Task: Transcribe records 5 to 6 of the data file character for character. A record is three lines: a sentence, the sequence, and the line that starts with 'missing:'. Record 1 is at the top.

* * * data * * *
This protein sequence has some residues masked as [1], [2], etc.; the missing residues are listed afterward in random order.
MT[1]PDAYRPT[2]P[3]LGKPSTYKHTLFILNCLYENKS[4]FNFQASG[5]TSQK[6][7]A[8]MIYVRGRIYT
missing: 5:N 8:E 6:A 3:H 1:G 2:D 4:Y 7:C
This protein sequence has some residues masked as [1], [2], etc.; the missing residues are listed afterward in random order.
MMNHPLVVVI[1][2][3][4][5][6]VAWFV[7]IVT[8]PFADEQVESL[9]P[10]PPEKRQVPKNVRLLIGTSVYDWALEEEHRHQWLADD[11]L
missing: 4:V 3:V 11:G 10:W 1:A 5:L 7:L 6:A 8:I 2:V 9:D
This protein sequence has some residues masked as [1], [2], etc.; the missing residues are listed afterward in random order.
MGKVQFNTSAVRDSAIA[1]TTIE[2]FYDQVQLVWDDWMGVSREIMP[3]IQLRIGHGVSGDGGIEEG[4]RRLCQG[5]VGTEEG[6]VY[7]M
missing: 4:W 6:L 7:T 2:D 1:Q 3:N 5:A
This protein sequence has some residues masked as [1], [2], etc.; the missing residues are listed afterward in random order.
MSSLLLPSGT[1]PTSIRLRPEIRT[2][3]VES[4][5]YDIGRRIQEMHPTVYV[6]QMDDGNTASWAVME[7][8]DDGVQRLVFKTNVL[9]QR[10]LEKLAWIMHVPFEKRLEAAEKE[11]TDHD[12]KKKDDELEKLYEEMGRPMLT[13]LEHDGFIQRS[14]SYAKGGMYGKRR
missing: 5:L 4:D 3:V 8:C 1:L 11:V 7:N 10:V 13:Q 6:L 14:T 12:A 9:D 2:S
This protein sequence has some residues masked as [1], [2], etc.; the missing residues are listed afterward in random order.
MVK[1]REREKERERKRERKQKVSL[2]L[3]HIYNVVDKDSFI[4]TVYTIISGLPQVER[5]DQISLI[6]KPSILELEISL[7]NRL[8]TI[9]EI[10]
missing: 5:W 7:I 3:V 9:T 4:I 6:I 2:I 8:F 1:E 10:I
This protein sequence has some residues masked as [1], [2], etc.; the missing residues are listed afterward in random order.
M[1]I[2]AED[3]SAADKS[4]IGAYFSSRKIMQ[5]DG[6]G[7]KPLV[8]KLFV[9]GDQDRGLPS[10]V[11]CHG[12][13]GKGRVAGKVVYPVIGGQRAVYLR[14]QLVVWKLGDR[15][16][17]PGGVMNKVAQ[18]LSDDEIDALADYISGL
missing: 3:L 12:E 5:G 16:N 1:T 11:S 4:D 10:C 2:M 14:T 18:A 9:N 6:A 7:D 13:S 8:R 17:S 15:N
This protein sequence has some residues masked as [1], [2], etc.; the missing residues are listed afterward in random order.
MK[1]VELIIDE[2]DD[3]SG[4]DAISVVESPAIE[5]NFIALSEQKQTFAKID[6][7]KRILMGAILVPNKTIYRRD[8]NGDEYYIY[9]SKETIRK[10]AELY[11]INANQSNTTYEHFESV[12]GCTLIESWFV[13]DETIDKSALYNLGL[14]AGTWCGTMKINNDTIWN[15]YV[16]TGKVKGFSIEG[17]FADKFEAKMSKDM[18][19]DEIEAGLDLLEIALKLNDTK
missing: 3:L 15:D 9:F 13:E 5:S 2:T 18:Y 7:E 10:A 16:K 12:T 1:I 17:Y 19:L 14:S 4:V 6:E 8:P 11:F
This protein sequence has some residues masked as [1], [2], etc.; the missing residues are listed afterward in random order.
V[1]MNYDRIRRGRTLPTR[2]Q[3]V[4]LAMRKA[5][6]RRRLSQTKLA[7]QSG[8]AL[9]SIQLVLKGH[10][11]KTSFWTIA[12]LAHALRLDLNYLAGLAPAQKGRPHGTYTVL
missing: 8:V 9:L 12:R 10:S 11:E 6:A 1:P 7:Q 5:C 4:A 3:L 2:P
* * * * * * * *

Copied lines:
This protein sequence has some residues masked as [1], [2], etc.; the missing residues are listed afterward in random order.
MVK[1]REREKERERKRERKQKVSL[2]L[3]HIYNVVDKDSFI[4]TVYTIISGLPQVER[5]DQISLI[6]KPSILELEISL[7]NRL[8]TI[9]EI[10]
missing: 5:W 7:I 3:V 9:T 4:I 6:I 2:I 8:F 1:E 10:I
This protein sequence has some residues masked as [1], [2], etc.; the missing residues are listed afterward in random order.
M[1]I[2]AED[3]SAADKS[4]IGAYFSSRKIMQ[5]DG[6]G[7]KPLV[8]KLFV[9]GDQDRGLPS[10]V[11]CHG[12][13]GKGRVAGKVVYPVIGGQRAVYLR[14]QLVVWKLGDR[15][16][17]PGGVMNKVAQ[18]LSDDEIDALADYISGL
missing: 3:L 12:E 5:G 16:N 1:T 11:S 4:D 10:C 2:M 14:T 18:A 9:N 6:A 7:D 13:S 8:R 17:S 15:N